Nokia has joined forces with Microsoft in an attempt to regain ground lost to the iPhone and Android-based devices.
The deal will see Nokia use the Windows phone operating system for its smartphones, the company said.
It means that Nokia's existing operating systems will be sidelined.
Speaking at the launch of the partnership, Nokia's chief executive Stephen Elop revealed that there would be "substantial" job losses as a result of the tie-up.
Nokia will remain "first and foremost...a Finnish company. Finland is our home and will remain our home," he said.
But job losses around the world, including in Finland, will be inevitable, he added.
Speaking about the new partnership with Microsoft, Mr Elop said that "the game has changed from a battle of devices to a war of ecosystems".
"An ecosystem with Microsoft and Nokia has unrivalled scale around the globe," he said.
Microsoft's chief executive Steve Ballmer was also present at the launch, underlining the importance of the deal to the computing giant.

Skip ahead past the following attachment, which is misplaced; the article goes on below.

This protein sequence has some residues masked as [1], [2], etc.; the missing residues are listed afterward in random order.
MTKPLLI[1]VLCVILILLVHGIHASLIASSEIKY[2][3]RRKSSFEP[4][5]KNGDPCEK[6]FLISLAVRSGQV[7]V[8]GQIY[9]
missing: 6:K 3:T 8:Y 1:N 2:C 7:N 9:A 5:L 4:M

"Nokia and Microsoft working together can drive innovation that is at the boundary of hardware, software and services," he said.
Microsoft's Bing will power Nokia's search services, while Nokia Maps would be a core part of Microsoft's mapping services.
The new strategy means Nokia's existing smartphone operating systems will be gradually sidelined.
Symbian, which runs on most of the company's current devices will become a "franchise platform", although the company expects to sell approximately 150 million more Symbian devices in future.
"It is a transition from Symbian to Windows phone as our primary smartphone platform," said Mr Elop.
Windows may not be the exclusive operating system for Nokia tablets though.
"We reserve the right to introduce tablets using other platforms, including ones we may be working on internally," he said.
There was no specific announcement about when the first Windows-powered Nokia phone will be available.
Mr Elop revealed that the firm did consider a tie-up with Google's Android operating system.
"We spent time with our colleagues at Google and explored the Google ecosystem but we felt we would have difficulty differentiating within that ecosystem," he said.
It was also revealed that talks with Microsoft only began in November, illustrating how quickly the deal has been pushed through.